Compliance is a crucial aspect of prevention and management of PICS since changes in compliance with different elements of the ABCDEF bundle and other treatment strategies can alter and even negate outcome benefits. Various studies have shown that patients do not improve if compliance is not high and if all the elements of the ABCDEF bundle are not followed [33]. Due to the strong connection between nutritional therapy and PICS, nutritional therapy is crucial for PICS prevention. Appropriate energy delivery and protein intake are the most essential components of muscle synthesis; however, overfeeding should be avoided as it could induce autophagy and worsen PICS [1]. Another method to prevent PICS is an ICU diary, a record of medication and interventions kept for ICU patients while they are sedated and ventilated. It is written by family members, nurses, and others. After discharge, the patient can read the diary and gain a better understanding of what has occurred. This has been shown to reduce PTSD symptoms in patients and their families [35].
Given that oversedation contributes to the development of cognitive and psychiatric symptoms, guidelines recommend decreased use of sedation for ventilated patients. Customized sedation and analgesia management for individual patients is crucial to avoid cognitive impairment, such as confusion and delirium; these interventions also reduce pain and improve mobility. Environmental changes are useful in lowering the likelihood of delirium. Dark rooms, constant noise, and frequent interruptions have all been associated with disturbance of the sleep-wake cycle, which may induce delirium and should be avoided. Anticholinergics, opioids, and sedative medicines should be used cautiously in the treatment of delirium [36].
Follow-up of patients discharged from the ICU can be performed at intensive care follow-up clinics, which can also be used as locations to diagnose and treat PICS. Although mainly used in Europe, these follow-up clinics are gradually being introduced in North America. There is no fixed template for these types of facilities or patient evaluation methods, and treatment modalities may vary. Reduction of PTSD symptoms among follow-up patients at these clinics may be due to individualized interventions; more research is required to establish the usefulness of these facilities (Tables 2 and 3) [1].
A plethora of impairments spanning physical, psychiatric and neurocognitive domains is increasingly being seen in patients following a period of stay in intensive care facilities; these impairments have an adverse long term impact on the well-being of both patients and their families. Several modifiable and non-modifiable factors spanning patient demographics such as age, sex, race, preexisting disabilities, frailty, hypoxia, and negative ICU experiences have been reported to increase the risk of PICS. Catabolic pathways leading to muscle degeneration and neuronal apoptosis along with endothelial dysfunction can lead to various impairments. A multimodal approach addressing contributing factors, communication techniques, and involvement of psychotherapy as well as physical and nutritional therapy needs to be incorporated into ICU care to decrease the incidence of PICS. Assessment of physical and neurocognitive function along with screening for psychiatric disorders at regular follow-up visits is important to identify and manage PICS early in its disease course. Future studies are required to gain a better understanding of the pathophysiology of PICS and to identify prevention and treatment strategies.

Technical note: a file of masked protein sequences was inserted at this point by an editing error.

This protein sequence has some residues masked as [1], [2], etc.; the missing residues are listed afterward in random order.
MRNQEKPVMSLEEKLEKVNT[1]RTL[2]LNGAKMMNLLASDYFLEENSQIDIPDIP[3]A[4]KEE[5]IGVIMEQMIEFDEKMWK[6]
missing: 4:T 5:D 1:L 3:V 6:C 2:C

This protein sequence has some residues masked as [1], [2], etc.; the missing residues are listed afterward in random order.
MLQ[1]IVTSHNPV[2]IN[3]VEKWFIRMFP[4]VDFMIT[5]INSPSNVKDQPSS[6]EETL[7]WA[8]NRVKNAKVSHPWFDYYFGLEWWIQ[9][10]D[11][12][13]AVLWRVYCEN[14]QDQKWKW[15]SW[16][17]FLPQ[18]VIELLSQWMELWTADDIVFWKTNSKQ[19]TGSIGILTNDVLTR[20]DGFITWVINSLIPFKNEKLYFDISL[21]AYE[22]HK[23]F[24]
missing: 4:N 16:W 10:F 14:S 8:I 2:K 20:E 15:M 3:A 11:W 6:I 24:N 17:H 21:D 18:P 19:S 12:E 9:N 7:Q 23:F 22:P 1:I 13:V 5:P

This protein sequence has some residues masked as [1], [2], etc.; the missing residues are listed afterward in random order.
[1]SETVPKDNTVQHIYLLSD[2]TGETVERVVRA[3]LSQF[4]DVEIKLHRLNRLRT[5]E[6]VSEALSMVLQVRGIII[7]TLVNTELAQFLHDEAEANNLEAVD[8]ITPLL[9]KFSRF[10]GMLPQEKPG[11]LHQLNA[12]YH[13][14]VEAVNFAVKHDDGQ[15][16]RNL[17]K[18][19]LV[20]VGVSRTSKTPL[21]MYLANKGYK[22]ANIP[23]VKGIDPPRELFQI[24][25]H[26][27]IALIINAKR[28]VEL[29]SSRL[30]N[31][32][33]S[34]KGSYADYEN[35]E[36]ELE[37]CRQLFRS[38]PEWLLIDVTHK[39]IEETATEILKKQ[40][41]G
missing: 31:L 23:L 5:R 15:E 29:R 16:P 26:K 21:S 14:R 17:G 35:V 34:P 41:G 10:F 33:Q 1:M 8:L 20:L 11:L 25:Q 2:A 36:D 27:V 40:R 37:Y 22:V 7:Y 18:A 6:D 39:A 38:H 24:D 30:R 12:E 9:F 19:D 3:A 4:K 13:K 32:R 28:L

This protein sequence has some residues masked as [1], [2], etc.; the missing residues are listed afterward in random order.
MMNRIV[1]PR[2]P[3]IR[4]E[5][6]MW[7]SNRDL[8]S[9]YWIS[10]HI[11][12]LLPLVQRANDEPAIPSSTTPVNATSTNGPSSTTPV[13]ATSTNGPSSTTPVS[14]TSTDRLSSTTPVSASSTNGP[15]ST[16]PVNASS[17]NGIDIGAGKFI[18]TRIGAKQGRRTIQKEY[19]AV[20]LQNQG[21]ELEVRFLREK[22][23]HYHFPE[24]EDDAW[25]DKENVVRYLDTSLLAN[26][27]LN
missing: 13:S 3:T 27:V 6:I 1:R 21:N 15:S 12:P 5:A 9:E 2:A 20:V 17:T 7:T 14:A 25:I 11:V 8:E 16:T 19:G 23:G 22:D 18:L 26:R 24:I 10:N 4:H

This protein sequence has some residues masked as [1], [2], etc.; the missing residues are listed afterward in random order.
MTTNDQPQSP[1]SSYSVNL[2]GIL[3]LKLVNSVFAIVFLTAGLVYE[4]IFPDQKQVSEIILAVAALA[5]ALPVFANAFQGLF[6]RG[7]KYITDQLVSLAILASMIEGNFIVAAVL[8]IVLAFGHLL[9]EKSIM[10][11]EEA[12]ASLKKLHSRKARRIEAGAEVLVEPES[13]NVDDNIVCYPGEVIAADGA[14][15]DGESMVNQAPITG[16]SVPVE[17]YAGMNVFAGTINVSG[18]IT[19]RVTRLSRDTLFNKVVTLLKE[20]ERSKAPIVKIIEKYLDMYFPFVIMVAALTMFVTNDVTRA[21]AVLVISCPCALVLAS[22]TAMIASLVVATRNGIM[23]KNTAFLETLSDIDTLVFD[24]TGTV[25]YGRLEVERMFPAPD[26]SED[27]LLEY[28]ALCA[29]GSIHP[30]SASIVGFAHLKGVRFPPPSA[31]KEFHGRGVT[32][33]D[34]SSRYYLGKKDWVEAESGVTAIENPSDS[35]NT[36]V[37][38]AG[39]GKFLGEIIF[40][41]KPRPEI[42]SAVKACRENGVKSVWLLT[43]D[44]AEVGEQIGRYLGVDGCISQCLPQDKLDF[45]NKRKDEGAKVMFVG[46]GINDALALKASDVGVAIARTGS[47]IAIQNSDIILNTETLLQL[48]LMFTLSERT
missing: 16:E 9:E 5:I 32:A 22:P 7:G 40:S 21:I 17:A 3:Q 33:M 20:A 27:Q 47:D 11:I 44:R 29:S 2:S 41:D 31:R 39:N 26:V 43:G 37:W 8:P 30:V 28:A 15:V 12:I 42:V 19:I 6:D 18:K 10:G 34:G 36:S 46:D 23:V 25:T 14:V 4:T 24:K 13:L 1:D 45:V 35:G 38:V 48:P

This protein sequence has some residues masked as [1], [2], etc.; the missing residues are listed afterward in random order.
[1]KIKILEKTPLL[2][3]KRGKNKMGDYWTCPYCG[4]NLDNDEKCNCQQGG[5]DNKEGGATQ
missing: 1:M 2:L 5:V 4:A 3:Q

▪ Post-intensive care syndrome refers to the persistent or newly onset physical, mental, and neurocognitive complications that can occur following a stay in the intensive care unit.
▪ It was extensively observed during coronavirus disease 2019 (COVID-19) pandemic in the United States among other countries.
▪ Its manifestations include physical impairments, including impaired muscle regeneration, cognitive impairment, and psychological impairment.


No potential conflict of interest relevant to this article was reported.






Conceptualization: JM, BS. Visualization: JM, BS. Project administration: JM. Writing–original draft: LG, MNS, JM, BS, VB. Writing–review & editing: VB, VG, RJ.

Figure 1.
Post-intensive care syndrome (PICS) manifestations. ICU-AW: intensive care unit-acquired muscle weakness; PTSD: post-traumatic stress disorder.
Figure 2.
Muscle pathophysiology. TNF: tumor necrosis factor; IL: interleukin; UPS: ubiquitin-proteasome system.
Figure 3.
Cognitive pathophysiology. IL: interleukin.
Table 1.
Preventing PICS, the ABCDEF bundle
ABCDEF bundle
A: Assess and manage pain
B: Both spontaneous awakening trials and spontaneous breathing trials
C: Choice of sedation and analgesia
D: Delirium assessment and management
E: Early mobility and exercise
F: Family engagement and empowerment

PICS: post-intensive care syndrome.

Table 2.
Pharmacological intervention of post-intensive care syndrome
Study Drug Use Mechanism
Bryant et al. [36] Magnesium sulphate Neuroprotective Blockage of N-methyl-D-aspartate channels and voltage-gated calcium channels
McIntosh et al. [37] Disodium 2,4-disulfophenyl-N-tert-butylnitrone (NXY-059) Antioxidant effects and vascular protective properties Free radical scavenger
Shuaib et al. [38] Melatonin Neuroprotective agent and maintenance of circadian rhythm Alteration of catalase, glutathione peroxidase, and superoxide dismutase; and attenuation of the activation of nuclear factor-kappa B and activator protein 1
Shuaib et al. [38] Curcumin Anti-inflammatory, anti-oxidant, analgesic, and hepatoprotective properties Reduction in the expression of matrix metalloproteinases, attenuation of interleukin-1, and inhibition of p38 mitogen-activated protein kinases/protein kinase C pathways
Panahi et al. [39] Citicoline Neuroprotective Increase activity of glutathione reductase, lipid peroxidation attenuation, increase of sirtuin 1 expression
Hurtado et al. [40]
Table 3.
Differential diagnosis of post-intensive care syndrome
Differential diagnosis
1. Stroke
2. Endocrine abnormalities
3. Alzheimer disease
4. Severe depression
5. Spine disorders
6. Post–COVID-19 syndrome
7. Myopathies
8. Neuropathies
9. Nutritional deficiencies
10. Electrolyte abnormalities

COVID-19: coronavirus disease 2019.